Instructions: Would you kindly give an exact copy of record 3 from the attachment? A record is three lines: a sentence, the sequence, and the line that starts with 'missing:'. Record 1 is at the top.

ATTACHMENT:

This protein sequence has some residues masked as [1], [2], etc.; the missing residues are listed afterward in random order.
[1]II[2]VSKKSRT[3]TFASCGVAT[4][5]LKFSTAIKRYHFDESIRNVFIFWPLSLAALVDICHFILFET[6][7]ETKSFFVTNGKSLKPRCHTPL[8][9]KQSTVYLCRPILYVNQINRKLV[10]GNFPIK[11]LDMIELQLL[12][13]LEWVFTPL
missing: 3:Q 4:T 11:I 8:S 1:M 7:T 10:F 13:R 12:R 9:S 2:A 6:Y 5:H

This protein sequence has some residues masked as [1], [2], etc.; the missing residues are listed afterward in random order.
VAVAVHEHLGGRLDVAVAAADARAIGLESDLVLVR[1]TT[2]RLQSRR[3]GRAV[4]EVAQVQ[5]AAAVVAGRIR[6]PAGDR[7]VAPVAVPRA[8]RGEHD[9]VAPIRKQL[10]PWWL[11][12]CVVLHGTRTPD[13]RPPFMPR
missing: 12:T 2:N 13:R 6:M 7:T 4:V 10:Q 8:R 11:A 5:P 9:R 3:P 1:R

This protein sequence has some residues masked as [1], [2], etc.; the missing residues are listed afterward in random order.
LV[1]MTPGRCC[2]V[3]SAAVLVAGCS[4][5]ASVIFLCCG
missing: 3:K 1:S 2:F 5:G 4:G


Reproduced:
This protein sequence has some residues masked as [1], [2], etc.; the missing residues are listed afterward in random order.
LV[1]MTPGRCC[2]V[3]SAAVLVAGCS[4][5]ASVIFLCCG
missing: 3:K 1:S 2:F 5:G 4:G